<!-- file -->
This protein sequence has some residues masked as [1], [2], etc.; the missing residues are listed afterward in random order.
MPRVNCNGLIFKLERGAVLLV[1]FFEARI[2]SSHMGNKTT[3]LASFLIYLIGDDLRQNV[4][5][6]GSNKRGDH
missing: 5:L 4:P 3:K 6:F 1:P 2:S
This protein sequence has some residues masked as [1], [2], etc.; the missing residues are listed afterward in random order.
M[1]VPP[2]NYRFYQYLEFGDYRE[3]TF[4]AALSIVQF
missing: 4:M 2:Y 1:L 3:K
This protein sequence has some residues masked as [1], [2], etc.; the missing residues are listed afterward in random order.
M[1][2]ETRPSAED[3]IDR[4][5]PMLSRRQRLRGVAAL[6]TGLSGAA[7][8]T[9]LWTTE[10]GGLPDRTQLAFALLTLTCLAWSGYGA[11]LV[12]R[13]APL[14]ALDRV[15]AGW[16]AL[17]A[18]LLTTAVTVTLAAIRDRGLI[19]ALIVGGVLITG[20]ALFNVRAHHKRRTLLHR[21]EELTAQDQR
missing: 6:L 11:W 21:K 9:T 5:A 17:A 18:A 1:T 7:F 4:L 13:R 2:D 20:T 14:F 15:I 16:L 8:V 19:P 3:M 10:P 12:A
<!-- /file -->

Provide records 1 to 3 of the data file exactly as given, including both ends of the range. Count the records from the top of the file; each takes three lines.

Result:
This protein sequence has some residues masked as [1], [2], etc.; the missing residues are listed afterward in random order.
MPRVNCNGLIFKLERGAVLLV[1]FFEARI[2]SSHMGNKTT[3]LASFLIYLIGDDLRQNV[4][5][6]GSNKRGDH
missing: 5:L 4:P 3:K 6:F 1:P 2:S
This protein sequence has some residues masked as [1], [2], etc.; the missing residues are listed afterward in random order.
M[1]VPP[2]NYRFYQYLEFGDYRE[3]TF[4]AALSIVQF
missing: 4:M 2:Y 1:L 3:K
This protein sequence has some residues masked as [1], [2], etc.; the missing residues are listed afterward in random order.
M[1][2]ETRPSAED[3]IDR[4][5]PMLSRRQRLRGVAAL[6]TGLSGAA[7][8]T[9]LWTTE[10]GGLPDRTQLAFALLTLTCLAWSGYGA[11]LV[12]R[13]APL[14]ALDRV[15]AGW[16]AL[17]A[18]LLTTAVTVTLAAIRDRGLI[19]ALIVGGVLITG[20]ALFNVRAHHKRRTLLHR[21]EELTAQDQR
missing: 6:L 11:W 21:K 9:T 5:A 17:A 18:A 1:T 7:F 4:L 13:R 2:D 20:T 14:F 15:I 16:L 8:V 19:P 3:M 10:P 12:A